• Native Americans—May turn to a medicine man to determine the true cause of an illness; may value the ability to endure pain or grief with silent stoicism; diet may be deficient in vitamin D and calcium because many suffer from lactose intolerance or don’t drink milk; obesity and diabetes are major health concerns; may divert eyes to the floor when they are praying or paying attention.
  • Western Culture—May value technology almost exclusively in the struggle to conquer diseases; health is understood to be the absence, minimization, or control of disease process; eating utensils usually consists of knife, fork, and spoon; three daily meals is typical.

Common Diets

  • Acute Renal Disease—protein-restricted, high-calorie, fluid-controlled, sodium and potassium controlled.
  • Addison’s disease—increased sodium, low potassium diet.
  • ADHD and Bipolar—high-calorie and provide finger foods.
  • Burns—high protein, high caloric, increase in Vitamin C.
  • Cancer—high-calorie, high-protein.
  • Celiac Disease—gluten-free diet (no BROW: barley, rye, oat, and wheat).
  • Chronic Renal Disease—protein-restricted, low-sodium, fluid-restricted, potassium-restricted, phosphorus-restricted.
  • Cirrhosis (stable)—normal protein
  • Cirrhosis with hepatic insufficiency—restrict protein, fluids, and sodium.
  • Constipation—high-fiber, increased fluids
  • COPD—soft, high-calorie, low-carbohydrate, high-fat, small frequent feedings
  • Cystic Fibrosis—increase in fluids.
  • Diarrhea—liquid, low-fiber, regular, fluid and electrolyte replacement
  • Gallbladder diseases—low-fat, calorie-restricted, regular
  • Gastritis—low-fiber, bland diet
  • Hepatitis—regular, high-calorie, high-protein
  • Hyperlipidemias—fat-controlled, calorie-restricted
  • Hypertension, heart failure, CAD—low-sodium, calorie-restricted, fat-controlled
  • Kidney Stones—increased fluid intake, calcium-controlled, low-oxalate
  • Nephrotic Syndrome—sodium-restricted, high-calorie, high-protein, potassium-restricted.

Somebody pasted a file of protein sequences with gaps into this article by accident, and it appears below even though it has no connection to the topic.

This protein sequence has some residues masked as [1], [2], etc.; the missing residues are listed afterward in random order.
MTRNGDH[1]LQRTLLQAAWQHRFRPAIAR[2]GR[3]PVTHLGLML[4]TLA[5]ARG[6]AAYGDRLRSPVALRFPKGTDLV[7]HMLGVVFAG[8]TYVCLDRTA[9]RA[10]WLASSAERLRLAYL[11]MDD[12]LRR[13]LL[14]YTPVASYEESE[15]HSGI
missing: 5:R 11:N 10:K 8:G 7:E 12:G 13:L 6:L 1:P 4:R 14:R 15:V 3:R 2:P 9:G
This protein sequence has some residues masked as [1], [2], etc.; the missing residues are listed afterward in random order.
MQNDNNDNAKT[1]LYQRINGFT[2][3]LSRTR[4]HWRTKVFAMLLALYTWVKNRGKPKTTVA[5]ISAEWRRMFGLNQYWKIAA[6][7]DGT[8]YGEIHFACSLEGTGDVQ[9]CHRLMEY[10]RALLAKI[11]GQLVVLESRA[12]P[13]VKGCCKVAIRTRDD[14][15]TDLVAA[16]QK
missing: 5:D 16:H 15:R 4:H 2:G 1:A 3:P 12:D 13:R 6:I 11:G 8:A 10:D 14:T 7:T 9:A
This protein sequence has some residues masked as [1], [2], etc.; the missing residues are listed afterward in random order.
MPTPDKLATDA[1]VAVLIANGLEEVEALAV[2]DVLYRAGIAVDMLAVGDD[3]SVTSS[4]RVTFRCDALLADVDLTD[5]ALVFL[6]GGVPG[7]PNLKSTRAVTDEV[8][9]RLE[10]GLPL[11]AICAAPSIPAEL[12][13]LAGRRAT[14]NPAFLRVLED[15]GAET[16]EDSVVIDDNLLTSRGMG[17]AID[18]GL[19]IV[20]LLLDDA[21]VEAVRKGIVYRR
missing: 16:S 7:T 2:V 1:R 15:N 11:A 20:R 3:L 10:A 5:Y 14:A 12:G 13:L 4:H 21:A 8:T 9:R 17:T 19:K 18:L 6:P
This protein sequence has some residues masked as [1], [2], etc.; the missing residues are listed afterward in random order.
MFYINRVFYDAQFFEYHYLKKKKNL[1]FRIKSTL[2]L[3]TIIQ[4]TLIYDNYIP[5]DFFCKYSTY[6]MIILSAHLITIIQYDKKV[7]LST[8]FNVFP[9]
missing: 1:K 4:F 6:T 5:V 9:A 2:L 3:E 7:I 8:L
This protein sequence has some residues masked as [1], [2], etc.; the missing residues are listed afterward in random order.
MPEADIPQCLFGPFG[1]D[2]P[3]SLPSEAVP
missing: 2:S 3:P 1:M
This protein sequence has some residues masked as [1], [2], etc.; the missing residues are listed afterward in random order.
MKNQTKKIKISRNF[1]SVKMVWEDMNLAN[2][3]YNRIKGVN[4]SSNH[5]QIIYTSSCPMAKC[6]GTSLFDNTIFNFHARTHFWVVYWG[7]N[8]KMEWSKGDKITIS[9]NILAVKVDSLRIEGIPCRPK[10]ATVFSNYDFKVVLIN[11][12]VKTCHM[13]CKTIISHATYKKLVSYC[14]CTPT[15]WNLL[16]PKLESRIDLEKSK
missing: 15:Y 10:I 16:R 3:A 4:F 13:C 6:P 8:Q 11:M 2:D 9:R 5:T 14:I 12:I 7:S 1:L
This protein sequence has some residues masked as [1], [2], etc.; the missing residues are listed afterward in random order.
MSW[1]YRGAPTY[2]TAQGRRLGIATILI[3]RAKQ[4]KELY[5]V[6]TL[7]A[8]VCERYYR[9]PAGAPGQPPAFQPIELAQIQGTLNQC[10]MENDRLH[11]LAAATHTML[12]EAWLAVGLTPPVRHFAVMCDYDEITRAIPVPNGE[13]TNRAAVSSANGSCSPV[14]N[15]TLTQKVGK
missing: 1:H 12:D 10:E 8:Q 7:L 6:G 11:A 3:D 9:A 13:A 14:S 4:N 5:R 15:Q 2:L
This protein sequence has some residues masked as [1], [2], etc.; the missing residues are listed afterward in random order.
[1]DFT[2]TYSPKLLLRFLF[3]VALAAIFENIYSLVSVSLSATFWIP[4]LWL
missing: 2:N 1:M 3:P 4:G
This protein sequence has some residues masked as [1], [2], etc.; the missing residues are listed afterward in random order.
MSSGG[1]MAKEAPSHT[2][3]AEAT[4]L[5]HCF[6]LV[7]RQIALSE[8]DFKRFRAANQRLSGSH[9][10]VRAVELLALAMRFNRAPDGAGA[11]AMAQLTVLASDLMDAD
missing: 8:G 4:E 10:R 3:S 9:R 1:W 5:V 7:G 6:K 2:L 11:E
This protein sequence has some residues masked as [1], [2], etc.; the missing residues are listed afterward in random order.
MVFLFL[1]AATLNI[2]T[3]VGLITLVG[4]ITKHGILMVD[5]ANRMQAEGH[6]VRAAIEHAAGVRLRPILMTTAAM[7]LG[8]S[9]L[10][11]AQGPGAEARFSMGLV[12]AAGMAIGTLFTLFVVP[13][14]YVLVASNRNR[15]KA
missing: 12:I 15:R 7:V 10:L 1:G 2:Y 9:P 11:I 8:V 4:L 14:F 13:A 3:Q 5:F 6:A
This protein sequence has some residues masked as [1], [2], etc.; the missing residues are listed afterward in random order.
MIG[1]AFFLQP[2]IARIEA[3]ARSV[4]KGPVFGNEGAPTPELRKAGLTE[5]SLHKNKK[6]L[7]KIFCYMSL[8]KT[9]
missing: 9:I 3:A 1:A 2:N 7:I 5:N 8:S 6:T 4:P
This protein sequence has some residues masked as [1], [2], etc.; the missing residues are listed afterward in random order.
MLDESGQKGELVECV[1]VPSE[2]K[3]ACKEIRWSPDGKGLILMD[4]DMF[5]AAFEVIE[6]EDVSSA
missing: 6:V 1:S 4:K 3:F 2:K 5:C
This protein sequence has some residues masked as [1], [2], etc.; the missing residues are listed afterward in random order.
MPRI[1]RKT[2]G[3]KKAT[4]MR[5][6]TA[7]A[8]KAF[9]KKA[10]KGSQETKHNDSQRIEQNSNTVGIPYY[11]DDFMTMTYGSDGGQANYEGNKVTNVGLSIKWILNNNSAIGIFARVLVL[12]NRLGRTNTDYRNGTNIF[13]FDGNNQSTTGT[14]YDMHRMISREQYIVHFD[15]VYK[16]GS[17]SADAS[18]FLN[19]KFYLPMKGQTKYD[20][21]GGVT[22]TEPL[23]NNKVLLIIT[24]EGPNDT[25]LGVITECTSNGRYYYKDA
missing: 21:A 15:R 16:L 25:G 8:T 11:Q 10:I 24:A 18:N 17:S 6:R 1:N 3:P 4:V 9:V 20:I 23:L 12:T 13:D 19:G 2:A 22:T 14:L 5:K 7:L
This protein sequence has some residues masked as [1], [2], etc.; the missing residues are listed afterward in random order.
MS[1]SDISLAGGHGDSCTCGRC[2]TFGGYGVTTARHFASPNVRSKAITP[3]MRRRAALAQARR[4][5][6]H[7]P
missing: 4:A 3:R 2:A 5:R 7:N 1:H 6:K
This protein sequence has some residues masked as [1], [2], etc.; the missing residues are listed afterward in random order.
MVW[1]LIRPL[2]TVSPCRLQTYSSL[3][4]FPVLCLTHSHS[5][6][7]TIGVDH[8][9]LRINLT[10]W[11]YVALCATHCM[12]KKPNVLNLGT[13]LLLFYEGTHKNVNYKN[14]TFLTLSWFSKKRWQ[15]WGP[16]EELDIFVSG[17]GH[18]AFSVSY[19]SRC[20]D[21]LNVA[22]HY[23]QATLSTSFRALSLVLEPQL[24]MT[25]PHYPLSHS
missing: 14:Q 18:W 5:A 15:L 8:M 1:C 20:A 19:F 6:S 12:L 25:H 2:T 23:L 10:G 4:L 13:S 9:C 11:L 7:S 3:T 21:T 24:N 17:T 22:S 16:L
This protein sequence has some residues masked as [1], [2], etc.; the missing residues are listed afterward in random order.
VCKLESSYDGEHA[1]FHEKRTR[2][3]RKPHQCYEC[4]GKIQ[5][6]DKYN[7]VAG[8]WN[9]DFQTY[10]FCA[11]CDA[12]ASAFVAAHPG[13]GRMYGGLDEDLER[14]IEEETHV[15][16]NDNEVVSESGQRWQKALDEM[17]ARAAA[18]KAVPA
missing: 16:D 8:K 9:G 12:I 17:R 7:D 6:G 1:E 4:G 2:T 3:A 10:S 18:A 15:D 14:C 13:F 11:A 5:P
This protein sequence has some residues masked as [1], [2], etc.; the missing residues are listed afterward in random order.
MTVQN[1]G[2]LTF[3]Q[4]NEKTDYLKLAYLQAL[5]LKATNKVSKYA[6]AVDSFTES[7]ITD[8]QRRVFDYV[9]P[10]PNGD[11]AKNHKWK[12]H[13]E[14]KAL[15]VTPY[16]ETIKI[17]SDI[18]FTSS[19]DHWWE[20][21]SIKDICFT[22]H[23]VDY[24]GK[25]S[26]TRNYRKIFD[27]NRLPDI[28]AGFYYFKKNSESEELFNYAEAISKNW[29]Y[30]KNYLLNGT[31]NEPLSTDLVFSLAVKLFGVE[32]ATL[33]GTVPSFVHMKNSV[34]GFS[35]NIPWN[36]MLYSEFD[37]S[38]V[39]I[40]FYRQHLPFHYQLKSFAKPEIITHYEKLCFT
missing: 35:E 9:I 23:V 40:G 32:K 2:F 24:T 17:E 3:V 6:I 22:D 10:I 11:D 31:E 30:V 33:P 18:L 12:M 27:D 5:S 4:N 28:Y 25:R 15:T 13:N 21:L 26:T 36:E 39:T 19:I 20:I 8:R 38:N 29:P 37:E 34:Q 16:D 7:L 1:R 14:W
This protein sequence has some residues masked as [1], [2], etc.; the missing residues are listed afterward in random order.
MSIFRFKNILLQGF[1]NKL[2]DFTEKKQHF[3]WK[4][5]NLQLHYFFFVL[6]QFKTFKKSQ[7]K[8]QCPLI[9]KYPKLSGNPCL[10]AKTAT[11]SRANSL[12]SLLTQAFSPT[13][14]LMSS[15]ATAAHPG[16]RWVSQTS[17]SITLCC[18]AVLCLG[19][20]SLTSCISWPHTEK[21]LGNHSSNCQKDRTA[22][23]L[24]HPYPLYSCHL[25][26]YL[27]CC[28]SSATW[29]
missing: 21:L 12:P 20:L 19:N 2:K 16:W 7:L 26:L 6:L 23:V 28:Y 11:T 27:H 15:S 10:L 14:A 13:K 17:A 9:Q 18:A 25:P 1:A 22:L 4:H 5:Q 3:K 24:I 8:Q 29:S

• Obesity, overweight—calorie-restricted, high-fiver
  • Pancreatitis—low-fat, regular, small frequent feedings; tube feeding or total parenteral nutrition.
  • Peptic ulcer—bland diet
  • Pernicious Anemia—increase Vitamin B12 (Cobalamin), found in high amounts on shellfish, beef liver, and fish.
  • Sickle Cell Anemia—increase fluids to maintain hydration since sickling increases when patients become dehydrated.
  • Stroke—mechanical soft, regular, or tube-feeding.
  • Underweight—high-calorie, high protein
  • Vomiting—fluid and electrolyte replacement

Positioning Clients

  • Asthmaorthopneic position where patient is sitting up and bent forward with arms supported on a table or chair arms.
  • Post Bronchoscopy—flat on bed with head hyperextended.
  • Cerebral Aneurysm—high Fowler’s.
  • Hemorrhagic Stroke: HOV elevated 30 degrees to reduce ICP and facilitate venous drainage.
  • Ischemic Stroke: HOB flat.
  • Cardiac Catheterization—keep site extended.
  • Epistaxis—lean forward.
  • Above Knee Amputation—elevate for first 24 hours on pillow, position on prone daily for hip extension.
  • Below Knee Amputation—foot of bed elevated for first 24 hours, position prone daily for hip extension.
  • Tube feeding for patients with decreased LOC—position patient on right side to promote emptying of the stomach with HOB elevated to prevent aspiration.
  • Air/Pulmonary embolism—turn patient to left side and lower HOB.
  • Postural Drainage—Lung segment to be drained should be in the uppermost position to allow gravity to work.
  • Post Lumbar puncture—patient should lie flat in supine to prevent headache and leaking of CSF.